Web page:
I think of Paul’s dilemma in Philippians 1 where he recounts his longing to depart and be with Christ but at the same time desiring to remain and be with them that he might still be used of God in their lives. Don’t you ever feel that way? I get tired and weary and this sinful world gets to me. I long so much to cast aside all the cares of this life and be in heaven with my Savior. But at the same time, I have a great yearning to remain with my wife and see the lives of my sons progress. I long to continue laboring here as long as the Lord will find me useful. There is a conflict within and I don’t know what to pray. So I leave it with the Lord. He knows my heart and he knows what is best for his kingdom. This is conflict that I have seen often in senior saints who have an increasing longing for heaven, especially as their bodies fail them, but they also desire to stay as useful as possible here as long as they can. How do you pray in such a situation? Sometimes it is very difficult, but there is comfort to know that the Spirit intercedes Himself on our behalf right then.

As I pray and petition the Lord for my own life to serve Him faithfully and walk in holiness with all my armor on, I also pray for fellow saints, their service and their walk. I am not the only one involved in a spiritual battle. So are all my brothers and sisters in Christ, so as Paul says in the conclusion of verse 18, “with this in view, be on the alert with all perseverance and petition for all the saints.”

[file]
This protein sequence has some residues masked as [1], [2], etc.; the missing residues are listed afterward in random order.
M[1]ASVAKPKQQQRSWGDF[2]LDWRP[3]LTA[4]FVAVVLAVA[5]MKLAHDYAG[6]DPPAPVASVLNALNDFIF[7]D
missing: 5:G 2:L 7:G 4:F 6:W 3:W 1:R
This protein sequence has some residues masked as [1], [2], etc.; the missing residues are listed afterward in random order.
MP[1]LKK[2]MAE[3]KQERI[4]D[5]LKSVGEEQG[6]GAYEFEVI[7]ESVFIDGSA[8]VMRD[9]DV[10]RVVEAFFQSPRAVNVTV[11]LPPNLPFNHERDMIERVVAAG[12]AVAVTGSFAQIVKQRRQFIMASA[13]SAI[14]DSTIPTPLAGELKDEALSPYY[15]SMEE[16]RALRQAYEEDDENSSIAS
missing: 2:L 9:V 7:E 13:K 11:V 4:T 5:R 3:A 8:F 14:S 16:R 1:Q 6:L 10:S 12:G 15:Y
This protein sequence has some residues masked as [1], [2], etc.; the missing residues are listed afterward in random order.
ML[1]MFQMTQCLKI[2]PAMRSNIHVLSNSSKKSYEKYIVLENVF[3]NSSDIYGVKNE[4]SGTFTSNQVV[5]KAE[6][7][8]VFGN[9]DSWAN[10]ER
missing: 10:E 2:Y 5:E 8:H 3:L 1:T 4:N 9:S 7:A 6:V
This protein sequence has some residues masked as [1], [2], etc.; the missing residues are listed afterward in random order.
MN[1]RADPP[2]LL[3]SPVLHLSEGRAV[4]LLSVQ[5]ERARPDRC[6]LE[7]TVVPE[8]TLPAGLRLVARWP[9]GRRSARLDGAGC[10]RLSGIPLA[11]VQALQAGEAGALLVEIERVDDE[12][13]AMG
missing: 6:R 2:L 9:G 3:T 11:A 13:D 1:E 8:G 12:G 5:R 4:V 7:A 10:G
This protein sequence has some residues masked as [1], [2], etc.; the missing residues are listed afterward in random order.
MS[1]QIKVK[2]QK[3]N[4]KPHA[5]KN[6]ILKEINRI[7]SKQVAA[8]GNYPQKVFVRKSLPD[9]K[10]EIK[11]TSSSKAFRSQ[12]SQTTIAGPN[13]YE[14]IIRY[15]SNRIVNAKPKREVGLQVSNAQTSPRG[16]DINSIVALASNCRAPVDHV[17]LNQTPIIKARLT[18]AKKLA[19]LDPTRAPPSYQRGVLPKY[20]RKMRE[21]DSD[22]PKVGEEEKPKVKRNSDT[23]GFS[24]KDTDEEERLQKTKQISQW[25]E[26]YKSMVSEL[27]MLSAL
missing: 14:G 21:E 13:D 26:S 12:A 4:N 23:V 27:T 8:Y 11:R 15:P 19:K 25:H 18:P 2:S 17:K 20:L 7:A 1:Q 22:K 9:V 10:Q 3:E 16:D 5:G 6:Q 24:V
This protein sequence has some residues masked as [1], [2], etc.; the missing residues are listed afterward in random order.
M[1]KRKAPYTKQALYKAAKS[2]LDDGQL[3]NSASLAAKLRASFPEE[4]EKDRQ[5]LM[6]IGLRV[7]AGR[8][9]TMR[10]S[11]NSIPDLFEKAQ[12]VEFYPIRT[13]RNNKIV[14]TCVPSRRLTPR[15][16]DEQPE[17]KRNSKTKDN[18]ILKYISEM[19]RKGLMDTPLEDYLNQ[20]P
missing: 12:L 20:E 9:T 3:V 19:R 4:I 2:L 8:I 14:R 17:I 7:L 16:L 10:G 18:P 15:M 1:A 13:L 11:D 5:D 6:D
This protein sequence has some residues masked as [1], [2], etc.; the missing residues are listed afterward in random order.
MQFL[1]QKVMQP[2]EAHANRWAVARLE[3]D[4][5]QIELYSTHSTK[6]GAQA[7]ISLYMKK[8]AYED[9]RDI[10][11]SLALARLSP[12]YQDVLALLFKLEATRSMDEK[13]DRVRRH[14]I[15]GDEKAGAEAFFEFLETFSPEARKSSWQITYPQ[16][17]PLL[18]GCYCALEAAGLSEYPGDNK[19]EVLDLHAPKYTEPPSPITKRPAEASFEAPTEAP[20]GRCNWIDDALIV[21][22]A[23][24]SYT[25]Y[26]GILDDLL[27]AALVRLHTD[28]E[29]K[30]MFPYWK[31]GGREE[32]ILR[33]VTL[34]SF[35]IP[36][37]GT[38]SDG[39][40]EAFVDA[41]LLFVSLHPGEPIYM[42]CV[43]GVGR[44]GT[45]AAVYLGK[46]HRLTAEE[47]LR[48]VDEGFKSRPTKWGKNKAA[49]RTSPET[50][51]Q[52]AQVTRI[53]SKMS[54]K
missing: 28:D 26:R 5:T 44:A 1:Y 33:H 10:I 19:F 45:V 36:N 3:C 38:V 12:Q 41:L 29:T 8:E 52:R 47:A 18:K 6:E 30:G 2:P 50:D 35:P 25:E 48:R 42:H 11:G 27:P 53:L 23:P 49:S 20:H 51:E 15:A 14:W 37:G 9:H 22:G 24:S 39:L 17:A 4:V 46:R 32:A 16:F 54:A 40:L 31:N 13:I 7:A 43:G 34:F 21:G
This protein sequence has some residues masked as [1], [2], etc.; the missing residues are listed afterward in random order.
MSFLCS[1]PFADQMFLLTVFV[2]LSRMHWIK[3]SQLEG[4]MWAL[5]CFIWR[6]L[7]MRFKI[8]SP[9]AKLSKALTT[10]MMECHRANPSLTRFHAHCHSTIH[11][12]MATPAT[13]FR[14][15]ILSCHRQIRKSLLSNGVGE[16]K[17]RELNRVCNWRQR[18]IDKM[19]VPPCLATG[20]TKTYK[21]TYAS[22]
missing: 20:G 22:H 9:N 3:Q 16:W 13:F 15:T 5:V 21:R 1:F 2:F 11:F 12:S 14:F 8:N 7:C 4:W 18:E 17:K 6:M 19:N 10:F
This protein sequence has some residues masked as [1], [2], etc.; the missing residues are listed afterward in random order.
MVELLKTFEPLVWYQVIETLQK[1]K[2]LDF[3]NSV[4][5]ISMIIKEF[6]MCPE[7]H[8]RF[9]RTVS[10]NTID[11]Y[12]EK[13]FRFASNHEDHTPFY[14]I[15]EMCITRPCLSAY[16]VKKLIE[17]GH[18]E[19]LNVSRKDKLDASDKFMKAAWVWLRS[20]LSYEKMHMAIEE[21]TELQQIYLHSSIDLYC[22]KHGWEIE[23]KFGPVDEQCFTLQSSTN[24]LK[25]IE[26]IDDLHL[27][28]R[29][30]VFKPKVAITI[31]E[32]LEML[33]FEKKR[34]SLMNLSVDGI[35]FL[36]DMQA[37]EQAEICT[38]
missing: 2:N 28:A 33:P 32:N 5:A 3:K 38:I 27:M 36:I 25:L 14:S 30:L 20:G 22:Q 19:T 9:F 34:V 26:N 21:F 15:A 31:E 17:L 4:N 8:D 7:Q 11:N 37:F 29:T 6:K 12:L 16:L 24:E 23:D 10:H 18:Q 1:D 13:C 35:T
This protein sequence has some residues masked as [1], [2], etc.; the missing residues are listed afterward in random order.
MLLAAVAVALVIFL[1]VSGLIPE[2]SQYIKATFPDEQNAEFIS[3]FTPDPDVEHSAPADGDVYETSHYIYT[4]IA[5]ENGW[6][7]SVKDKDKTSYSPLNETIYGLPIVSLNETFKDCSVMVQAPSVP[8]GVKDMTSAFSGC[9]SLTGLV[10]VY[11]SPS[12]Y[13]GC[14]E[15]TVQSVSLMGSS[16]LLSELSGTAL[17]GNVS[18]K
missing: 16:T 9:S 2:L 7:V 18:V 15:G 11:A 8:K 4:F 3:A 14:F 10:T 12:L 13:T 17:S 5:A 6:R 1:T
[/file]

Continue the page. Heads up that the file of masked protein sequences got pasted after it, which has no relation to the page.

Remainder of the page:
Warfare Praying

Paul’s call for payer here at the end of Ephesians 6 has been called “warfare praying.” I don’t really care for the term because of its abuse and false ideas that have been passed around about it, but the essence of it is that I take part in the spiritual battles other people are involved in through my prayers and petitions to the Lord on their behalf. Those who abuse the term tend to apply it only to those sensational manifestations of spiritual conflict. There is certainly a heightened awareness of the need for payer in such situations. I was very glad to have it arranged for many people to be praying for me when some years ago I had to deal with a woman who came to my office and was outwardly manifesting being demonized. I could sense the peace of God filling me even though these demons were threatening me. That was a sensational manifestation of the spiritual battle, but those kinds of outwardly manifested open conflicts are not the most dangerous spiritual battles. We need to pray for each other on a regular basis for even the more common spiritual conflicts in life, for those are the ones we face daily and where we most often stumble. How then are we to pray for each other? Here are some suggestions based on each piece of armor.

Girded with the belt of truth: Pray for one another to know and be controlled and directed by truth as well as for Satan’s lies to be exposed and that his slanders against God would be revealed.

Having put on the breastplate of righteousness: Pray for one another that we would not be carried away by our emotions but would instead be seeking after holiness in all things regardless of how we might feel. That we would deal with other people with grace and mercy instead of anger and revenge. That marriage relationships would be kept pure and that parents would be modeling godliness to their children. That honesty would control us in all our business dealings and that each of us keep the priorities God has set for us rather than what our flesh and pride might seek after.